Sinbad and the Minotaur is a made for TV film let down by a confused script and a poor CGI creature and villain but it does look good and Manu Bennet is worth watching. I am a fan of sword and sorcery and films set in the ancient world myths, but I did struggle with this one.
Sinbad and the Minotaur is presented in an aspect ratio of 1.77:1, which I suspect is close the original ratio, although occasionally characters partially disappear out of frame. It is 16x9 enhanced.
This is a good looking print. It is sharp and nicely detailed, with good colours and natural skin tones. Blacks are good and shadow detail excellent. I did not notice any film artefacts such as marks or other nasties and film to video is fine except for one place, at 81:44, where the image noticeably breaks up. I suspect the foreground action, in front of a background of leaping flames, was just too much for the video to cope with.
There are no subtitles.
Audio is a choice of English Dolby Digital 2.0 surround track encoded at 224 Kbps (the default) or an English Dolby Digital 5.1 at 448 Kbps. As a TV movie I guess the 2.0 audio was the original track but I must say that the difference between the 2.0 and 5.1 was very noticeable with the 5.1 having a nice, enveloping feel. Dialogue was clear and the surrounds were constantly in use for ambient sound, action effects and music. The sub woofer was not used excessively but did support the music and volcano eruption.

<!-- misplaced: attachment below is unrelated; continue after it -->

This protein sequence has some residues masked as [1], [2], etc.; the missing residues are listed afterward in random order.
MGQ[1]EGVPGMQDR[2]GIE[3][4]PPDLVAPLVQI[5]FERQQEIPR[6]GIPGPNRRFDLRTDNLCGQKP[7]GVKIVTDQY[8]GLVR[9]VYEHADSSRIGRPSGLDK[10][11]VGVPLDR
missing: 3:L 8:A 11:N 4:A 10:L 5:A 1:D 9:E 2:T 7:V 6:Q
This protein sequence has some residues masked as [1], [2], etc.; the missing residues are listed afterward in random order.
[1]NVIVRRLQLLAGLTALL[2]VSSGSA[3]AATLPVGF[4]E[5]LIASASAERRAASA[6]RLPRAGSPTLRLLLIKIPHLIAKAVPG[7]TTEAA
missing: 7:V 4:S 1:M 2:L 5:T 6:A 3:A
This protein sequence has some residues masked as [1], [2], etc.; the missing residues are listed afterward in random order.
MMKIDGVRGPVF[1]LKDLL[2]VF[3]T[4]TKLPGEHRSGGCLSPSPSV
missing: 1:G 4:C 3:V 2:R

Lip synchronisation was fine.
The score by Garry McDonald and Lawrence Stone was rousing and bombastic, just what an action adventure requires.
|Surround Channel Use|
Trailers play on starting the disc. They are: Midnight Chronicles, Bail Enforcers and Lullaby, in total (4:54). There was a problem when I tried to skip the trailers – instead of skipping they went back to the beginning, so I ended up having to fast-forward them instead.
Neither the Region 1 US (NTSC) or Region 2 UK (PAL) seem any different in language or presentation, save for different trailers.
Sinbad and the Minotaur is a made for TV film let down by a confused script and a poor CGI creature and villain but it does look good and Manu Bennet is worth watching.
The video and audio are good, extras minimal.
|DVD||Sony BDP-S350, using HDMI output|
|Display||LG 42inch Hi-Def LCD. This display device has not been calibrated. This display device is 16x9 capable. This display device has a maximum native resolution of 1080p.|
|Audio Decoder||NAD T737. This audio decoder/receiver has not been calibrated.|
|Speakers||Studio Acoustics 5.1|